Capitalism II (A Travor Chans Game) With CRACK! %100 WORKIN

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Name:Capitalism II (A Travor Chans Game) With CRACK! %100 WORKIN

Infohash: 2669F894DD796F3CE7DD30C957CDB7D4EB937951

Total Size: 283.01 MB

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Last Updated: 2013-02-09 09:19:59 (Update Now)

Torrent added: 2008-07-26 16:01:52

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Since the business world is as cutthroat and lucrative as it is, it's no surprise that it makes for great game material. But while some might think that all such games must have Tycoon somewhere in the title, Capitalism II sets its sights higher. If you play your cards right in Capitalism II and establish a globe-spanning corporation, it's not about wealth, but megawealth--counted in billions. The scale of this game is much more ambitious than that of other Tycoon games or business sims, providing a world where you can control everything from mining operations and media outlets to the manufacturing and retail of around 60 diverse products. This complexity means the game requires quite some effort to learn, but once competition picks up against the aggressive AI, Capitalism II shows its colors as a great strategy game. Also, as if to help your own bottom line, the game's a real bargain at $20.

Capitalism II is a substantial improvement on its predecessor.

At the heart of Capitalism II is a sophisticated game design that's been expanded and refined since the original version of Capitalism was released in 1995. Both Capitalism games were designed by Trevor Chan, who is also the creator of the Seven Kingdoms games, which innovatively combine real-time strategy combat with Civilization-style empire building. The core of Capitalism is straightforward: The object is to create businesses that buy, produce, or sell products and reinvest the profits to boost revenue and to diversify into new regions and products. Businesses are as customizable as you might hope. You don't need to devote one whole store to aspirin and another to cough syrup--there's a manageable four product slots you can allocate. Each business is made up of nine building blocks, such as crop growing, manufacturing, purchasing, sales, and advertising, but there are hundreds of easily searchable premade templates, so a working furniture factory is only a few clicks away.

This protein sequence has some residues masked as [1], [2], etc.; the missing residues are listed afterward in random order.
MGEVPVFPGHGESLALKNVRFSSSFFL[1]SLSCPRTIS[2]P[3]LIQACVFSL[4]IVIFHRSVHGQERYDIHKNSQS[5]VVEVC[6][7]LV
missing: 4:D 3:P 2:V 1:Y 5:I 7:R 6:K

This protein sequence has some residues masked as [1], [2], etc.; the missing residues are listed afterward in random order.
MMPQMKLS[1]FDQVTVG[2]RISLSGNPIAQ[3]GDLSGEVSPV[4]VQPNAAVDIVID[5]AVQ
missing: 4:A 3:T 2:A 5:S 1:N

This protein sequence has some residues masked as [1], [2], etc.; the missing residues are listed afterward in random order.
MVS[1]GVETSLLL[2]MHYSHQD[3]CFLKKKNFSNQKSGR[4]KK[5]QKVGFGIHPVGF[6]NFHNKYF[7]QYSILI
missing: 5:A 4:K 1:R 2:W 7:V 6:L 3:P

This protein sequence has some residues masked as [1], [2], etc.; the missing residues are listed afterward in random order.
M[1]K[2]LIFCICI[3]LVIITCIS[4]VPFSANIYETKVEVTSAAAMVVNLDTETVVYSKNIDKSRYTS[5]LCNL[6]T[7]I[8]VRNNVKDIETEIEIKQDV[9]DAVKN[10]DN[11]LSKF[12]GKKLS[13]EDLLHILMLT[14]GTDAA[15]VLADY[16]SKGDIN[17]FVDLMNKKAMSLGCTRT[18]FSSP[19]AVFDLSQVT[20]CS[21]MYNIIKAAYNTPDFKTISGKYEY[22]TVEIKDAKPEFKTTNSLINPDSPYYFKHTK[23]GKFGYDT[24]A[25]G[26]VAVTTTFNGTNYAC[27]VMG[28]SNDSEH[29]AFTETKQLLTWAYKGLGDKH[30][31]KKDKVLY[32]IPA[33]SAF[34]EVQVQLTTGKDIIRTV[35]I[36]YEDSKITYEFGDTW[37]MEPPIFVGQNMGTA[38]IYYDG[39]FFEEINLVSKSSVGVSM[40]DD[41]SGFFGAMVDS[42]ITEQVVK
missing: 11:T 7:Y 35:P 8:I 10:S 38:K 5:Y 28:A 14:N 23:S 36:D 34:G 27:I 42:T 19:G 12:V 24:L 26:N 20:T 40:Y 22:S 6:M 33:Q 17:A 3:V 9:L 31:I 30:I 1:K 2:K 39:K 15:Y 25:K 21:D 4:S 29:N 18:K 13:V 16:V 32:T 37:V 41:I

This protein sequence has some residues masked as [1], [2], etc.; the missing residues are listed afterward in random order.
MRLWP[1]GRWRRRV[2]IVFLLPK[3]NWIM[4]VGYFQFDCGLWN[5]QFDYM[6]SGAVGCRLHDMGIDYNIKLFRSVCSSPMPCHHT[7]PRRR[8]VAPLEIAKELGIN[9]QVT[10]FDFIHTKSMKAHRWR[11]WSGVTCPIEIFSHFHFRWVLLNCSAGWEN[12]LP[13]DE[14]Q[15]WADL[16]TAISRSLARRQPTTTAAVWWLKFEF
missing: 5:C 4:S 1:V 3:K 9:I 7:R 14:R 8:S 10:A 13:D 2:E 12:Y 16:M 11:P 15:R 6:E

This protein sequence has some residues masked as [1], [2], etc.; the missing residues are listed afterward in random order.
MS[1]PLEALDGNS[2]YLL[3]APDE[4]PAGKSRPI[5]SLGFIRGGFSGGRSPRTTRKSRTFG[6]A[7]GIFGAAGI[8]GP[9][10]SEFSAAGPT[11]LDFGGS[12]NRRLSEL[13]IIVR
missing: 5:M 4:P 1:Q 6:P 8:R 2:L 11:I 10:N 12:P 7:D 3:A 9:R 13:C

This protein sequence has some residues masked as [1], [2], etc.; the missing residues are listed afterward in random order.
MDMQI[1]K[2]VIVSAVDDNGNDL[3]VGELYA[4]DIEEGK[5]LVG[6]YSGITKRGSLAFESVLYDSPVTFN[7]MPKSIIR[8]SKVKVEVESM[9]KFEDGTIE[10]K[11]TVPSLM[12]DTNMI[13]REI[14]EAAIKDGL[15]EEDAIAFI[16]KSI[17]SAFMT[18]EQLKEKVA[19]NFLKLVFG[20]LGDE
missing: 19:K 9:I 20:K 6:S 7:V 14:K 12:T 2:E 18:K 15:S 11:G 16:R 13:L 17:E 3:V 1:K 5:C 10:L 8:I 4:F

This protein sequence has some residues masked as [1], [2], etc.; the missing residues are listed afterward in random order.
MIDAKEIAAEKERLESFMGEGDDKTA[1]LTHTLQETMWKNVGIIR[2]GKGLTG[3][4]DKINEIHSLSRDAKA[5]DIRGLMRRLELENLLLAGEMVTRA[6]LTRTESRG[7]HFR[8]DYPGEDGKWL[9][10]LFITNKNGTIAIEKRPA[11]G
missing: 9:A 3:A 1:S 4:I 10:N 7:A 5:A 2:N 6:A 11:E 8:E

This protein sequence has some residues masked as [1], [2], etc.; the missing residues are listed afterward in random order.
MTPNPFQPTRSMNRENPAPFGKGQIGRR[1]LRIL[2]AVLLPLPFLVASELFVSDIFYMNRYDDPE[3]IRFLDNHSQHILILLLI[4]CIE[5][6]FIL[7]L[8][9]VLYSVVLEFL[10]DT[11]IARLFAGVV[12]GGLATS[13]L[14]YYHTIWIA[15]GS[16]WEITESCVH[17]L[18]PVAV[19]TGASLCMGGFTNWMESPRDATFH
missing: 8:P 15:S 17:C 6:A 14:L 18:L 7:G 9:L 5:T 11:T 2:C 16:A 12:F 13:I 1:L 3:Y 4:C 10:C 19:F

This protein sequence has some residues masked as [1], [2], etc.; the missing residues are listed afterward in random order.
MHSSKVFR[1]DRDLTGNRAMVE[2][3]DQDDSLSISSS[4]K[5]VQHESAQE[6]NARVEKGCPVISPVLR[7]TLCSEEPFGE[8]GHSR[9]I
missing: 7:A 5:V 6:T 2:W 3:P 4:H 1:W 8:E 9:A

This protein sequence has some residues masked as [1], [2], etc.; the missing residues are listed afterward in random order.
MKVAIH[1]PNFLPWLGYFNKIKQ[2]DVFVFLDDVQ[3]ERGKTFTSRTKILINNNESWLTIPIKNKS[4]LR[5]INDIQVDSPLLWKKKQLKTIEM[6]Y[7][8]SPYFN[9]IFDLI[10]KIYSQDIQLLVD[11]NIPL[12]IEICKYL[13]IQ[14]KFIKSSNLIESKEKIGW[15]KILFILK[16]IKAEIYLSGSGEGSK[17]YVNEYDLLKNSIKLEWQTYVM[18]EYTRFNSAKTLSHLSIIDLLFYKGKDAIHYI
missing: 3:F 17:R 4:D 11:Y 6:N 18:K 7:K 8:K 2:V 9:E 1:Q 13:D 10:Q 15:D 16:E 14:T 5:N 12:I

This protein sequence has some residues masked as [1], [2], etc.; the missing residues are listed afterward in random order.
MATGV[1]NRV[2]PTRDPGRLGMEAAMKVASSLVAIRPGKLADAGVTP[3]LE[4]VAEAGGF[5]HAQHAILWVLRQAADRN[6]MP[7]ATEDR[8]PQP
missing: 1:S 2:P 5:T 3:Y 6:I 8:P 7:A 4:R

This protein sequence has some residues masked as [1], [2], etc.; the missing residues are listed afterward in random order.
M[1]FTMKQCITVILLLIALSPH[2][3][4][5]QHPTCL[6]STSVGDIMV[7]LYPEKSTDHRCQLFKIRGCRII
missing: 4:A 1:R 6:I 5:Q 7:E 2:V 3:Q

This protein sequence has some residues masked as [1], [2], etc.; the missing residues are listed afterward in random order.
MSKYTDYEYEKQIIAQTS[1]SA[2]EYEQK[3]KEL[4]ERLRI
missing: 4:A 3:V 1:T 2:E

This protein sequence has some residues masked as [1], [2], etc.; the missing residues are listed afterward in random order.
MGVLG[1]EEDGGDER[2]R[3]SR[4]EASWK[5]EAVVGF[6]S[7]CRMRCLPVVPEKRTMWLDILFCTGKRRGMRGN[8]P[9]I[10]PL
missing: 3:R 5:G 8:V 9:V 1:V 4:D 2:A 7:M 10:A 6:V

Once you have some basic businesses turning a profit, the game really opens up. While there are usually a few decent retail goods available for import from nearby seaports, you'll soon have to move into manufacturing to keep your corporation growing. And to get the raw materials for your factories, you'll often have to get into farming, mining, or lumber. Even though it can take a lot of capital--whether from cash, loans, or a stock offering--to build this sort of infrastructure, there are ways of starting small. Over time, the key to massive success in the game is vertical integration--owning every part of the food chain from oil fields and plastic plants to toy factories, stores, and even the TV stations where you advertise.

The game offers a much broader scope than most other business sims.

Capitalism II adds new depth, as well as a more accessible presentation, to the original game. The first campaign is entirely devoted to tutorial scenarios that progressively walk you through the game's key mechanics and then provide an open-ended testing ground with a relatively simple goal. For those who have completed the tutorial and at least tried an open-ended random game, there's a second group of five scenarios that quickly ramps up the challenge. The game's interface has seen a number of improvements, including a much better menu system for finding products, automatic relinking of products to new suppliers, and more comprehensive automation for businesses that you can hand over to a well-paid chief operating officer. However, the interface is sorely lacking keyboard shortcuts--in fact, it's lacking any useful keyboard control. With so many lists and menus to scroll through, it would have been fast and helpful to be able to at least use the standard arrow and page up and page down keys. While the game may look like Quicken at times, it's not as user-friendly as real business applications have become.

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